Making the social programmes of his government and its governance the centrepiece of his address to the United Nations General Assembly, Prime Minister Narendra Modi Friday said India’s achievements on sanitation, health insurance, bank accounts, digital identification are an “inspiration to the entire world”, especially “those countries striving for development, each in their own way”.
While much of his address was devoted to India’s ambitious targets — from conservation of water and its availability in 150 million homes to 20 million houses for the poor, elimination of single-use plastic to eradication of tuberculosis five years ahead of the 2030 global target — the Prime Minister, without naming Pakistan, described terrorism as one of the biggest challenges for not just India but the entire world, and said the international community must stand united against terror.
Speaking in Hindi, Modi said: “Hum uss desh ke waasi hain jisne duniya ko yuddh nahin, Buddh diya hai, shanti ka sandesh diya hai (We belong to a country which has given the world not war but Buddha, and the message of peace).” He said if there’s any country that has made the biggest sacrifice in UN peacekeeping missions, it is India.
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Much of the Prime Minister’s address at the UNGA was devoted to the strides India is making at home, be it the campaign against single-use plastic or Swachh Bharat Abhiyan, and globally, as a lead player in solar and renewable energy. Pushing for multilateralism, Modi also highlighted India’s contribution in peacekeeping and combating climate change.
Pointing to lack of unanimity on the issue of terrorism, he said: “We believe that this is one of the biggest challenges, not for any single country, but for the entire world and humanity. The lack of unanimity amongst us on the issue of terrorism dents those very principles that are the basis for the creation of the UN.”
Invoking Tamil philosopher Kaniyan Pungundranar and Swami Vivekananda to seek collective action against global challenges, he said harmony and peace is the message of the world’s largest democracy to the rest of the world. “About 3,000 years ago, a great poet of India, whose name was Kaniyan Pungundranar, wrote in Tamil, which is the most ancient language of the world: “Yaadhum Oore Yaavarum Kelir”. This means, we belong to all places, and we belong to everyone. And this is something that was said 3,000 years ago. This sense of belonging beyond borders is unique to India.”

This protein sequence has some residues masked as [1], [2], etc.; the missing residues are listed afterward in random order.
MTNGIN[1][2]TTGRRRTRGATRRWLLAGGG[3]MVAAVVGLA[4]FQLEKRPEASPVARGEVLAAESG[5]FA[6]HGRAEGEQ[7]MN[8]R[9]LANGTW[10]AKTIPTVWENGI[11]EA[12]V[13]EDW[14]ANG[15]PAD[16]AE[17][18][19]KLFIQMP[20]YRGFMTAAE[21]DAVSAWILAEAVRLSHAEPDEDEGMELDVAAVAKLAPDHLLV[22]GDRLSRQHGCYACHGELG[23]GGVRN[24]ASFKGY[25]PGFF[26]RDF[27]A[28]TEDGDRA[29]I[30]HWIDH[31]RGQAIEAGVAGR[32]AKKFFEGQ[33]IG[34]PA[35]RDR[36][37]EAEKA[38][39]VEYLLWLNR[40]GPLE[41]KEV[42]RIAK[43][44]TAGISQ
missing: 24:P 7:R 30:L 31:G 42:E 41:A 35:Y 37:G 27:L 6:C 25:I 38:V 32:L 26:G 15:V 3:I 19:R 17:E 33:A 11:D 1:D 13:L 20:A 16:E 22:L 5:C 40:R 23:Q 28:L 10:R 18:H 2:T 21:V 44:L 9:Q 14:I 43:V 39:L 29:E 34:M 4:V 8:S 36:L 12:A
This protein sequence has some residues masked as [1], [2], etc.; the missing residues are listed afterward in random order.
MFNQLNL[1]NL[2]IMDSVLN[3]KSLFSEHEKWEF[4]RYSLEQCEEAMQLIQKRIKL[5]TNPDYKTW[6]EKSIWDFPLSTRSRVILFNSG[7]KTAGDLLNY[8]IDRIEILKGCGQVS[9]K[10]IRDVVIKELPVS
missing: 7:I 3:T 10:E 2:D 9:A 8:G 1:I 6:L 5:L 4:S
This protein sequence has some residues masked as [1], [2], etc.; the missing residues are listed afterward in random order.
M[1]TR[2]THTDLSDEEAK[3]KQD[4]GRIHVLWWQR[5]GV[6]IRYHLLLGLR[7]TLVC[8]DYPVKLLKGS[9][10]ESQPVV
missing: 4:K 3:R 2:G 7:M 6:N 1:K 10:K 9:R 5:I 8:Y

He urged the international community to give a new direction to multilateralism. He said as the world is going through a new era, the countries do not have the option to confine themselves within their boundaries. “A divided world is in no one’s interest. We must give a thrust to multilateralism and reforming the United Nations.”
Modi peppered his speech with his slogans of New India and Sabka Saath. “How have we been able to achieve this, such rapid changes in New India? India is a great culture, has its own vibrant traditions, and has encompassed universal peace. Our values and culture see divinity in every being and strive for welfare of all. The very core of our approach is public welfare through public participation. And this public welfare is not for India, but for the entire world. And that is the reason, we draw inspiration from our motto, Sabka Saath Sabka Vikas.” And this, he said, applies beyond borders as well.
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He spoke on India’s leadership role among developing countries which form the bulk of the 193-member United Nations. “Our endeavours are an expression of neither pity nor pretence. It is inspired by a sense of duty and duty alone. All our endeavours centre on 1.3 billion people. But the dreams that these efforts are trying to fulfill, the same dreams that the entire world has, every country and every society has.”
“The efforts are ours, but the fruits are for the entire world. And this conviction gets stronger everyday when I think of those countries striving for development, each in their own way… When I hear about their joys and sorrows, my resolve to develop my country at a faster pace gets even stronger. Because India’s experience will be beneficial to these countries as well,” he said.
On global warming, the Prime Minister said that even though India’s contribution to global warming in terms of per-capita emissions is very low, it is at the forefront of the response against it. He highlighted steps taken by his government to fight climate change, including the 450 GW of renewable energy target and the formation of the International Solar Alliance.
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